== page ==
Touch ID Patent Applications Show Details Behind 'Secure Enclave' and iPhone 5s Implementation
A pair of patent applications related to Apple's new flagship iPhone feature Touch ID shed some new light on how the fingerprint sensor itself works, as well as the "Secure Enclave" inside the A7 processor that analyzes and stores user fingerprints.
The first, as noticed by Patently Apple, details a method by which the iPhone scans a finger and then provides that data to the "Secure Enclave" for matching and eventual approval.
Rather than storing actual images of fingerprints, Apple takes a fingerprint map and runs it through a sort of encryption to prevent thieves from pulling fingerprint data from a compromised iPhone. The enclave only allows fingerprints to be checked against known valid ones, not the other way around.
Apple's invention includes a process of collapsing the full [finger] maps into a sort of checksum, hash function, or histogram. For example, each encrypted ridge map template can have some lower resolution pattern computed and associated with the ridge map. One exemplary pattern could be a histogram of, e.g., the most common angles (e.g., a 2 dimensional (2D) array of common angles). The exemplary pattern could include in each slot an average value over a respective vector of the map. The exemplary pattern could include in each slot a sum of the values over a respective vector of the map. The exemplary pattern could include the smallest or largest value within a respective vector of the map, or could be a difference between a largest and a smallest value within the respective vector of the map.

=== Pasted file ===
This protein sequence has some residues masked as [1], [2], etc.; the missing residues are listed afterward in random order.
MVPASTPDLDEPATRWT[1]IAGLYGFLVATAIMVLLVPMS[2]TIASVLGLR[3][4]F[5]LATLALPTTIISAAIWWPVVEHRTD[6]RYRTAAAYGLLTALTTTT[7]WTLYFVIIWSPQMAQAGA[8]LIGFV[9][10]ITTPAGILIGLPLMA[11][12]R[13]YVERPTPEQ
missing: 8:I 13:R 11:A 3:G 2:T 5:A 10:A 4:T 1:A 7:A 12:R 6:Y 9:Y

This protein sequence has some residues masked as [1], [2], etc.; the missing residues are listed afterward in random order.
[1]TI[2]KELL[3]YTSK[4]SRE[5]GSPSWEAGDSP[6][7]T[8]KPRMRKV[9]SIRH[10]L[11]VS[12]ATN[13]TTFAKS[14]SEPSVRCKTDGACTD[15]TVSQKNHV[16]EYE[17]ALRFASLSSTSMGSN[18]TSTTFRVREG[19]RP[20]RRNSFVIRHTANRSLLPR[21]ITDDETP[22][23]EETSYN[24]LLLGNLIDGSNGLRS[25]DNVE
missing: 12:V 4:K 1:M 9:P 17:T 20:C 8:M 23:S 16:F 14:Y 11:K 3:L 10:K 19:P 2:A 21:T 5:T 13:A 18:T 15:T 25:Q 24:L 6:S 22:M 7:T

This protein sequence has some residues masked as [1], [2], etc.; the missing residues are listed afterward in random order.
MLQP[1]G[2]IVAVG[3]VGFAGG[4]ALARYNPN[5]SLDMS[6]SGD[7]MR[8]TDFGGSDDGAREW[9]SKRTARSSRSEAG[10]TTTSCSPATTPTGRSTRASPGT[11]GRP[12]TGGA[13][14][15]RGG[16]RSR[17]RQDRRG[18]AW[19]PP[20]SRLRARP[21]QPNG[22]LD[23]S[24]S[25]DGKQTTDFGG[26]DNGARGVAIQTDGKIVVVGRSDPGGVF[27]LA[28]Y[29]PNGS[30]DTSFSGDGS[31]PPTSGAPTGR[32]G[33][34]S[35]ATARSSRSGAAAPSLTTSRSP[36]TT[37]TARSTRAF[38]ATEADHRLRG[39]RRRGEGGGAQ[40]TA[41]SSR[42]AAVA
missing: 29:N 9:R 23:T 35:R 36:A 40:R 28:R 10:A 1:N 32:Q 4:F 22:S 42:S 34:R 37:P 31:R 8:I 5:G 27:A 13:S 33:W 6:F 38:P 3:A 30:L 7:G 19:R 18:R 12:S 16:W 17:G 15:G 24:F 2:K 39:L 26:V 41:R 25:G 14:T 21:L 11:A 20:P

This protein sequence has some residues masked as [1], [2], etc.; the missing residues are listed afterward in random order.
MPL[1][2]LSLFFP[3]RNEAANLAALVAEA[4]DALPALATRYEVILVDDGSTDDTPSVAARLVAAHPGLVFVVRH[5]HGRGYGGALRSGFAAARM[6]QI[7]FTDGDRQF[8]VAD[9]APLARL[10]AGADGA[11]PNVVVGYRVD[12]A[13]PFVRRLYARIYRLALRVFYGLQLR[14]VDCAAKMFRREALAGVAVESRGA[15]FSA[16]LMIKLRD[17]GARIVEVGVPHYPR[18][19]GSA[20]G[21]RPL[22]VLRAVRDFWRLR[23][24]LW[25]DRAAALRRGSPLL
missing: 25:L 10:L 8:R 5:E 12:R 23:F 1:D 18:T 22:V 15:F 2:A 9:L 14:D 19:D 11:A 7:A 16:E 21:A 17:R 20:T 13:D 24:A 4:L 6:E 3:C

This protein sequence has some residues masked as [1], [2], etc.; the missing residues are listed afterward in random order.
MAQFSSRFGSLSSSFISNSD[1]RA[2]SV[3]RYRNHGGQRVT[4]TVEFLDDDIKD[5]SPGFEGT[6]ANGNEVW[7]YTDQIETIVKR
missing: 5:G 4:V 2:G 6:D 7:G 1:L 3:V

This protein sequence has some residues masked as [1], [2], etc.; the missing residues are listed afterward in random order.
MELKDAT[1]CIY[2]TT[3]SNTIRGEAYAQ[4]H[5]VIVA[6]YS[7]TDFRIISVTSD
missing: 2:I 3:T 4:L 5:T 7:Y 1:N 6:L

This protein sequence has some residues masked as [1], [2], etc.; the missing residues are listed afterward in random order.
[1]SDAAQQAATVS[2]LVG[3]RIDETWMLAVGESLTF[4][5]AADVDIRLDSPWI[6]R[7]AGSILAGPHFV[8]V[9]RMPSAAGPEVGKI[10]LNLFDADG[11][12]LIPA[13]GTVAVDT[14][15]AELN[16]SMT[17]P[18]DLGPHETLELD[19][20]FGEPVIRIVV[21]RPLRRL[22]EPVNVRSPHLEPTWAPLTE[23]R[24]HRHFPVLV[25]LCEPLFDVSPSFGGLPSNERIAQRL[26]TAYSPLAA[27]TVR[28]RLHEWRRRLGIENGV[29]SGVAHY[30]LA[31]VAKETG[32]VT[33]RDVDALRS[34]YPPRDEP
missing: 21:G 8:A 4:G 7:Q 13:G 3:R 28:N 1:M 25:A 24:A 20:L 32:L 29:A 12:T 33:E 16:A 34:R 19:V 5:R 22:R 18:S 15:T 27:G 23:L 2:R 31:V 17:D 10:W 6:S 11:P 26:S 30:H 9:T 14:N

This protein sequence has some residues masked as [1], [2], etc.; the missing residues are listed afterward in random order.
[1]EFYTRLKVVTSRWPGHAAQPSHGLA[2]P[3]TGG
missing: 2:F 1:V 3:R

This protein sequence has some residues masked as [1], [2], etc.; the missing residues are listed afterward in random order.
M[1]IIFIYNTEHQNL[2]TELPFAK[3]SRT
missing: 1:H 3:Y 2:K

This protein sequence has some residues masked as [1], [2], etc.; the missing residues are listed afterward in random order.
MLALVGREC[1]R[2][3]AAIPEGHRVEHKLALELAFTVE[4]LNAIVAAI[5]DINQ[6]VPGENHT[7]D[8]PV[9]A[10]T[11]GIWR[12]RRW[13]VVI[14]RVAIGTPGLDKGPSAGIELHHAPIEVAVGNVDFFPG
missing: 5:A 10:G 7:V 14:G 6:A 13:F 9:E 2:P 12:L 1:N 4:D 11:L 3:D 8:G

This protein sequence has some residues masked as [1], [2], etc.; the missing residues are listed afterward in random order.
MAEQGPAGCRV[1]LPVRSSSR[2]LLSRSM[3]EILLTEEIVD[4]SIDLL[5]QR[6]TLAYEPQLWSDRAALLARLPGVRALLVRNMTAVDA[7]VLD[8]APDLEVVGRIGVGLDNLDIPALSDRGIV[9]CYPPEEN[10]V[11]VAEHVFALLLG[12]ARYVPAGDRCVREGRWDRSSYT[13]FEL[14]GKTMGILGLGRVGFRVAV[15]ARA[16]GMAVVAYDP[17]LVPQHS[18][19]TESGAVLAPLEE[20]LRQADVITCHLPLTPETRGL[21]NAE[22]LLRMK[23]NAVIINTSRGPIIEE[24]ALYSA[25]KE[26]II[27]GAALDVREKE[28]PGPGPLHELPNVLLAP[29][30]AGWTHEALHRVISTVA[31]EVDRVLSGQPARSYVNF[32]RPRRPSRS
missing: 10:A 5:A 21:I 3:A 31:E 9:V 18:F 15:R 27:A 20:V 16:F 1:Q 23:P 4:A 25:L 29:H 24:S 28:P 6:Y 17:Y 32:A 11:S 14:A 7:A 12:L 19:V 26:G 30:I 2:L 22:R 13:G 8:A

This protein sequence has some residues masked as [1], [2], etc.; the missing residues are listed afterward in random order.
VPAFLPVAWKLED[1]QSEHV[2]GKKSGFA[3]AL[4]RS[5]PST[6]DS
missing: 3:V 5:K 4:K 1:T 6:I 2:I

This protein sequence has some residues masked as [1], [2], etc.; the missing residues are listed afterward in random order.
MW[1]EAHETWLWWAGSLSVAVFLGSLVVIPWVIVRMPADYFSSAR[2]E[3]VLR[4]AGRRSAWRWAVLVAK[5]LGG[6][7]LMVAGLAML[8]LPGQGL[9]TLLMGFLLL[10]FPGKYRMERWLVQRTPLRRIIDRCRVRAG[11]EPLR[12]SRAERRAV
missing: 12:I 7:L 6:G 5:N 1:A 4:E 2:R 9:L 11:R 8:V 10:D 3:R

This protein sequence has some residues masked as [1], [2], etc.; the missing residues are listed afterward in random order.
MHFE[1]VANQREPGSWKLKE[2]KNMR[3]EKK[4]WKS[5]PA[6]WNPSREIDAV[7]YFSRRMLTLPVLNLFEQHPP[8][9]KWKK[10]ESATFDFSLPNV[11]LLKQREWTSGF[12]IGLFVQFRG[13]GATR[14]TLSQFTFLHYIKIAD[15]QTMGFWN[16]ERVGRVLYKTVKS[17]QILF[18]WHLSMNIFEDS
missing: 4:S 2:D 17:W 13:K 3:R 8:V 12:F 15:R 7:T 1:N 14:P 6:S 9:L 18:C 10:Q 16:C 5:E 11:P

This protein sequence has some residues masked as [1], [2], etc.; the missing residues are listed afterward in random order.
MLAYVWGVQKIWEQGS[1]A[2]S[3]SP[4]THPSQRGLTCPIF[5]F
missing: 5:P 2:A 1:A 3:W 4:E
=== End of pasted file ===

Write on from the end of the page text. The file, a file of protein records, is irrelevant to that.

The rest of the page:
One interesting note about the secure enclave patent is the main inventor, Wayne Westerman. He was one of the lead inventors on the multi-touch technology that Apple eventually purchased and uses as the key feature in Apple's billion-dollar iPhone and iPad lines. Westerman has been a senior engineer at Apple since his company, Fingerworks, was purchased by Apple in 2005.
In a separate application, Apple lays out the different parts that make up the Touch ID fingerprint sensor, including the different bits that Apple shows off in its marketing materials (shown below). Bottom image courtesy Patently Apple.
AppleInsider notes that the patent addresses the opaque home button that nonetheless scans fingerprints:
Touch ID's aesthetic treatments have been included as well, as the patent details "an ink assembly...printed on the lens" that "has the effect that the otherwise-translucent button can be made opaque, so the elements of the fingerprint recognition sensor are not immediately visible to the user."
Neither patent has yet been awarded, with the applications initially filed in March. Provisional applications were filed back in May of 2012, illustrating how long the technology has been in development.